That seems to be a separate issue. From what I get, he's talking about being able to simply get and install applications, which different distributions handle differently (hence the mention of Flatpak), rather than the APIs used by developers. Fragmentation isn't the reason for abstraction libraries like SDL and GFLW, it's because using the APIs directly is a pain with a lot of boiler plate (where you have features that some niche programs need, but the general use-case doesn't so most developers end up needing to do the same things). When you're writing cross-platform code, having to maintain several platform-specific backends is also a pain, especially when you want to add new features -- some platforms end up lagging behind, and you get into issues of first-/second-/third-class support. As a developer, it's easier to push that work off onto someone else who's willing to deal with it.
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Re: gzdoom in ubuntu : customize key control

Postby dpJudas » Sun Apr 14, 2019 9:39 pm

There's no guarantee SDL deals with that as the new best practice<tm> may rely on information not available to SDL without additional hints. On the other hand, since SDL has to abstract several platforms there's no guarantee that the hints required to take full advantage of XRandR 1.3 features are available as hints, since those hints may not have any meaning on other platforms.

I don't like abstraction libraries mainly because as soon as someone didn't bother adding a feature to the abstraction I'm more or less fucked. For example, recently the lazy folks at Qt didn't bother supporting proper frameless (main) windows. As a result, I cannot make a visual style that follows the general trend of the Windows platform. My applications look "old" and "dated" as a result and I'm losing the competition against HTML chrome engine wrapper apps like Discord. SDL has similar limitations or otherwise nobody would have bothered to write direct Cocoa support for macOS when there's already a SDL implementation for it. Some of the users on Doomworld are complaining the software renderer of their source ports are stuttering - what if that's caused by SDL? If so they are game over. That sort of stuff.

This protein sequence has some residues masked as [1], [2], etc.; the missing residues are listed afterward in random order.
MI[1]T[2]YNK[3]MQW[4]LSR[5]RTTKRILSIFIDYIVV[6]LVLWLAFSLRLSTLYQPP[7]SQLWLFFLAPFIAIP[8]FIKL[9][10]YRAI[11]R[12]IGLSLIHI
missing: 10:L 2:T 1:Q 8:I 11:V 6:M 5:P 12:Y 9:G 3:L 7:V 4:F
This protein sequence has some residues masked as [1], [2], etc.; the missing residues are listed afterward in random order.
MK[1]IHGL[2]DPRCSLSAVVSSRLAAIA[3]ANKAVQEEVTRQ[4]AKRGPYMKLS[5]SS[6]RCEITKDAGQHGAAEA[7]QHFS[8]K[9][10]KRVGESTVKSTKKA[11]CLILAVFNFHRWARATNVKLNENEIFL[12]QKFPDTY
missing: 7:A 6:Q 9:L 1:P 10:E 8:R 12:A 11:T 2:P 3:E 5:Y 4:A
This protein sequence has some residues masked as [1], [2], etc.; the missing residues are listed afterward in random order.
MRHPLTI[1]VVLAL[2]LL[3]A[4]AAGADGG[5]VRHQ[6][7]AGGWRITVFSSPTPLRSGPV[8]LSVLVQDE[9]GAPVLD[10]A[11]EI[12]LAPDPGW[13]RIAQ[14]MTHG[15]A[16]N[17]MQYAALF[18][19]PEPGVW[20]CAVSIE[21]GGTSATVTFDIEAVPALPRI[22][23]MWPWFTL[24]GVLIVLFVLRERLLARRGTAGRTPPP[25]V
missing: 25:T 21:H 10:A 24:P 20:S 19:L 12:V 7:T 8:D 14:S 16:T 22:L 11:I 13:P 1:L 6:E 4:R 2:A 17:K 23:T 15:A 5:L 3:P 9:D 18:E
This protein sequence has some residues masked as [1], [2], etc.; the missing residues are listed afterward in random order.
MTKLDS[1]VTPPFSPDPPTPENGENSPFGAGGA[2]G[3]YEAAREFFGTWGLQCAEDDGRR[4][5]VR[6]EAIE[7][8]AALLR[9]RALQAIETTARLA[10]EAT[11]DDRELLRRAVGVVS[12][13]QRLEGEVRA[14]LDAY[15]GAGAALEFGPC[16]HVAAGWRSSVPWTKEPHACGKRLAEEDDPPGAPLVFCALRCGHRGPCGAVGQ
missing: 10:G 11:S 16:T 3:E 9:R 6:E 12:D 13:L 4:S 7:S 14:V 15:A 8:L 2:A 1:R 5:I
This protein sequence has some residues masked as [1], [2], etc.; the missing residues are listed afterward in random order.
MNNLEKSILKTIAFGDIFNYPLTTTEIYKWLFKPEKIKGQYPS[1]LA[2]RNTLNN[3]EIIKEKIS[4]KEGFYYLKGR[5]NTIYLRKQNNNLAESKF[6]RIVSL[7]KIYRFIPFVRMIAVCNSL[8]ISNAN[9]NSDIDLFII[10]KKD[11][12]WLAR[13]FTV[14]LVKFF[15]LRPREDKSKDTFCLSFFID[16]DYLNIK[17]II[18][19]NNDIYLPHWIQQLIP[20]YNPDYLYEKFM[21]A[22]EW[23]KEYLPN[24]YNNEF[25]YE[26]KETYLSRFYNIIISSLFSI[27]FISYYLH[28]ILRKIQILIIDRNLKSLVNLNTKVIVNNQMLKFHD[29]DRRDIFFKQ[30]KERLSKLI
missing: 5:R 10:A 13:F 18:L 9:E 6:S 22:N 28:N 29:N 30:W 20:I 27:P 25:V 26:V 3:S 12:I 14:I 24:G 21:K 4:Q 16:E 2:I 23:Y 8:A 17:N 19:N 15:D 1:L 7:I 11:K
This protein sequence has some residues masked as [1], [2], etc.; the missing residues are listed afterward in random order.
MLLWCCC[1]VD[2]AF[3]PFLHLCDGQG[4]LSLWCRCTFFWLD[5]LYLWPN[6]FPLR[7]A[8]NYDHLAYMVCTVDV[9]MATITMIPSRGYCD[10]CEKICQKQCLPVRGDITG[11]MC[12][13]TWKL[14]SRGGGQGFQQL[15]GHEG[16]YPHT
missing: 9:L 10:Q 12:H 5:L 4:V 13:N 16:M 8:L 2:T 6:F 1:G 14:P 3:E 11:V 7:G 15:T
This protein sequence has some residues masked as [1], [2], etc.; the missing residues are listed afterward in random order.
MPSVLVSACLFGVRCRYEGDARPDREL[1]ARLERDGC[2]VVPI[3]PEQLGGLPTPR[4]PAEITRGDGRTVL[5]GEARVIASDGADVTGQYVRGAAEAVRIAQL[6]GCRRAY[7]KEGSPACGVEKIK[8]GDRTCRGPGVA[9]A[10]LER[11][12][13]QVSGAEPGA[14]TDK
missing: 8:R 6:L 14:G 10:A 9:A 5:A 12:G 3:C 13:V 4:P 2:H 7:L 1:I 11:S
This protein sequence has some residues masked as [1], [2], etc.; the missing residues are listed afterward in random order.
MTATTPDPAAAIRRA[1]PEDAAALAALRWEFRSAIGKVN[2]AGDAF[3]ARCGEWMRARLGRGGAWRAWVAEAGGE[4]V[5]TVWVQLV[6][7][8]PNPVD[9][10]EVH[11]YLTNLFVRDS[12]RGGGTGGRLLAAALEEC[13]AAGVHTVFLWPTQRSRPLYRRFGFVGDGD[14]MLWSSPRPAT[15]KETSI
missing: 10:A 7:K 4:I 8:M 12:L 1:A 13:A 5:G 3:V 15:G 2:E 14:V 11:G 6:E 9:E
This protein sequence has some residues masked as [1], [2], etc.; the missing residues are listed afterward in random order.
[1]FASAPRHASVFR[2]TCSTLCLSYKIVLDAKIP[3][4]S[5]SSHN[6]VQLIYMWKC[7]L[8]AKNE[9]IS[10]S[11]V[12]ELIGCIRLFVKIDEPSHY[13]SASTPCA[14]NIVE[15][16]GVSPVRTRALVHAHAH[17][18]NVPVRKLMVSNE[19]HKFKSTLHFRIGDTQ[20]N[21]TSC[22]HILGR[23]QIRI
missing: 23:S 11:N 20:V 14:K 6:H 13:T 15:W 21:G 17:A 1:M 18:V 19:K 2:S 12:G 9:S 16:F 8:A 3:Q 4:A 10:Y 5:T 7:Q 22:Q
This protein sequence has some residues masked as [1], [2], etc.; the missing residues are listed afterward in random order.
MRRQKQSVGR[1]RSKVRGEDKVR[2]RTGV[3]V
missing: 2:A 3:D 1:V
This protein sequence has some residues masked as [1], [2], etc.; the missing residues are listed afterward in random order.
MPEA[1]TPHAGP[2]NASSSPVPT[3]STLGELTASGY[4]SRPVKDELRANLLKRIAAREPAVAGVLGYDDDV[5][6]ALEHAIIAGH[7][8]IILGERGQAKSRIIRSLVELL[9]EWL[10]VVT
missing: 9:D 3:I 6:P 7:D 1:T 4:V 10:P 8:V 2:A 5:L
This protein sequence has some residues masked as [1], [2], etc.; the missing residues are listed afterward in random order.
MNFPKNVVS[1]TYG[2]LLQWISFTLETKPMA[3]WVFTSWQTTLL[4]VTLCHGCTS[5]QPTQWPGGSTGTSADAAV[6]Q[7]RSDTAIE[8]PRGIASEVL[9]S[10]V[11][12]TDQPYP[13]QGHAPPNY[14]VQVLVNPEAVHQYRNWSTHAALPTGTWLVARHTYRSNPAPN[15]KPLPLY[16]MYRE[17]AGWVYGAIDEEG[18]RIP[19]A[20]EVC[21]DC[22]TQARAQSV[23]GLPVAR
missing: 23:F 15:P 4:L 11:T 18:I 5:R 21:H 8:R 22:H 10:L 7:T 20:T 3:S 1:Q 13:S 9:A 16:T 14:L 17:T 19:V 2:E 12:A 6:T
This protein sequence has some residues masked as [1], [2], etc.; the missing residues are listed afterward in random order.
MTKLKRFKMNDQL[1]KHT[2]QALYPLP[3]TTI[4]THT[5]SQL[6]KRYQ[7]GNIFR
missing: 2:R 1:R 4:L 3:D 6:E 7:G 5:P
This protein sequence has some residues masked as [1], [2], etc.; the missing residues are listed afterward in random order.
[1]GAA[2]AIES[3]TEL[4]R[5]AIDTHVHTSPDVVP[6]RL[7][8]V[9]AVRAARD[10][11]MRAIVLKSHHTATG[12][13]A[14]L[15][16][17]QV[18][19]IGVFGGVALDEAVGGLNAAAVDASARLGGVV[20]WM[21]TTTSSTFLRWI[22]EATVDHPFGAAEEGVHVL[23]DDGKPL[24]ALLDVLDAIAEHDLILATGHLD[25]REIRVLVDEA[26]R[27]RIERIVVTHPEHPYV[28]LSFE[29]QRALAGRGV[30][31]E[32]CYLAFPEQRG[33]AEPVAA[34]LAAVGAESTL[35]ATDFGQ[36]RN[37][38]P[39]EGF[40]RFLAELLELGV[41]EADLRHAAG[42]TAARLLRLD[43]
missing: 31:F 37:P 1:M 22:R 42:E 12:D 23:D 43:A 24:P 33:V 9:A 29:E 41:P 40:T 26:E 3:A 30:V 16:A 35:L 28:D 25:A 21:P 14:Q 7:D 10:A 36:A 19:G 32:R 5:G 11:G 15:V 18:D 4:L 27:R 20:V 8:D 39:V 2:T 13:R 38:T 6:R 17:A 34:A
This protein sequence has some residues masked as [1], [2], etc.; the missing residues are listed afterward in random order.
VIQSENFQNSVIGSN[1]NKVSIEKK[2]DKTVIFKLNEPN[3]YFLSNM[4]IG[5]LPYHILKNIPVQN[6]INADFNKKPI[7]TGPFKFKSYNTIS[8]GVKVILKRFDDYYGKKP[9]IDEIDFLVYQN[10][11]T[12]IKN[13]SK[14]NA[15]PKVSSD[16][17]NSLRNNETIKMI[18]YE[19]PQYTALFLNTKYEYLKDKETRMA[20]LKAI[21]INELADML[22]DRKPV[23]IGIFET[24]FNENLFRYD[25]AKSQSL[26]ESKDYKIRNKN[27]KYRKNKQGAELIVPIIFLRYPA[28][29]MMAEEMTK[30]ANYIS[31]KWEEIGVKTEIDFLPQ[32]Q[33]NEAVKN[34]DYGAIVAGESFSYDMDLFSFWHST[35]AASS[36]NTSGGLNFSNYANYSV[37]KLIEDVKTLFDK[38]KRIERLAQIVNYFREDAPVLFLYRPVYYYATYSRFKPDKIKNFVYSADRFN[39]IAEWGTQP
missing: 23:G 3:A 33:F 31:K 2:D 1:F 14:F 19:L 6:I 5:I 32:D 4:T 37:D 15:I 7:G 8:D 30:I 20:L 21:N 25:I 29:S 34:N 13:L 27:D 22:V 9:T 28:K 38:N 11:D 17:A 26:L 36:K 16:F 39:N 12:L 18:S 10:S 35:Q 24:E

There are situations where I don't have the resources to write the proper platform implementation and therefore have to rely on such libraries, but ultimately I only do this if I have no other choice.
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Re: gzdoom in ubuntu : customize key control

Postby Chris » Mon Apr 15, 2019 1:16 am

dpJudas wrote:There's no guarantee SDL deals with that as the new best practice<tm> may rely on information not available to SDL without additional hints.

Sure, but given the number of applications that rely on SDL/similar, if it's a desired feature it won't be ignored. If you can't update your code to supply new hints for a new feature, you likely couldn't update your code to access the new feature directly either. So with the former, you may or may not get an automatic improvement with a library update, and with the latter, you definitely won't.